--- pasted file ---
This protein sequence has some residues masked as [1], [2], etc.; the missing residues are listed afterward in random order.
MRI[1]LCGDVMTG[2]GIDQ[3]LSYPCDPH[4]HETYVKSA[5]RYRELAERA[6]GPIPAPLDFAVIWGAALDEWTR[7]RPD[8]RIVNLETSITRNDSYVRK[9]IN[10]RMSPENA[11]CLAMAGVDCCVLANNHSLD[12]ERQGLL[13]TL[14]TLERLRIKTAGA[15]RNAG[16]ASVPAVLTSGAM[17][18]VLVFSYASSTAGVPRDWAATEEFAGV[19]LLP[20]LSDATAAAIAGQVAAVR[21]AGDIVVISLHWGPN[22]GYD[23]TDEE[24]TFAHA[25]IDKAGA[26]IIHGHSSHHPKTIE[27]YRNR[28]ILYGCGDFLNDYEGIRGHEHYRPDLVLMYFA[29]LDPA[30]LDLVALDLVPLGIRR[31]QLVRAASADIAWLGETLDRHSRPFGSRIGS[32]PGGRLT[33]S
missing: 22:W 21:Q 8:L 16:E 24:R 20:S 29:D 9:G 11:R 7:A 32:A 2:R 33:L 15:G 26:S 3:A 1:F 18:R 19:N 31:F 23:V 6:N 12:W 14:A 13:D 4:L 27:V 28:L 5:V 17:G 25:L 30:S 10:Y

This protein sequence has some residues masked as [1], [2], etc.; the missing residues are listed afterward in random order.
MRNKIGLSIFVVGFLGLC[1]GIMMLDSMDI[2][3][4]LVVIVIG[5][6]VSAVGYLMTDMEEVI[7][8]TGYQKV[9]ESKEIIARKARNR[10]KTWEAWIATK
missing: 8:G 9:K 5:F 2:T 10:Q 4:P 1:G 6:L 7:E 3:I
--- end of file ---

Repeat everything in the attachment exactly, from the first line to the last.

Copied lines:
This protein sequence has some residues masked as [1], [2], etc.; the missing residues are listed afterward in random order.
MRI[1]LCGDVMTG[2]GIDQ[3]LSYPCDPH[4]HETYVKSA[5]RYRELAERA[6]GPIPAPLDFAVIWGAALDEWTR[7]RPD[8]RIVNLETSITRNDSYVRK[9]IN[10]RMSPENA[11]CLAMAGVDCCVLANNHSLD[12]ERQGLL[13]TL[14]TLERLRIKTAGA[15]RNAG[16]ASVPAVLTSGAM[17][18]VLVFSYASSTAGVPRDWAATEEFAGV[19]LLP[20]LSDATAAAIAGQVAAVR[21]AGDIVVISLHWGPN[22]GYD[23]TDEE[24]TFAHA[25]IDKAGA[26]IIHGHSSHHPKTIE[27]YRNR[28]ILYGCGDFLNDYEGIRGHEHYRPDLVLMYFA[29]LDPA[30]LDLVALDLVPLGIRR[31]QLVRAASADIAWLGETLDRHSRPFGSRIGS[32]PGGRLT[33]S
missing: 22:W 21:Q 8:L 16:E 24:R 20:S 29:D 9:G 11:R 7:A 32:A 2:R 33:L 15:G 26:S 3:A 1:F 18:R 19:N 31:F 23:V 6:N 12:W 14:A 13:D 4:L 27:V 28:L 5:V 17:G 25:L 30:S 10:Y

This protein sequence has some residues masked as [1], [2], etc.; the missing residues are listed afterward in random order.
MRNKIGLSIFVVGFLGLC[1]GIMMLDSMDI[2][3][4]LVVIVIG[5][6]VSAVGYLMTDMEEVI[7][8]TGYQKV[9]ESKEIIARKARNR[10]KTWEAWIATK
missing: 8:G 9:K 5:F 2:T 10:Q 4:P 1:G 6:L 7:E 3:I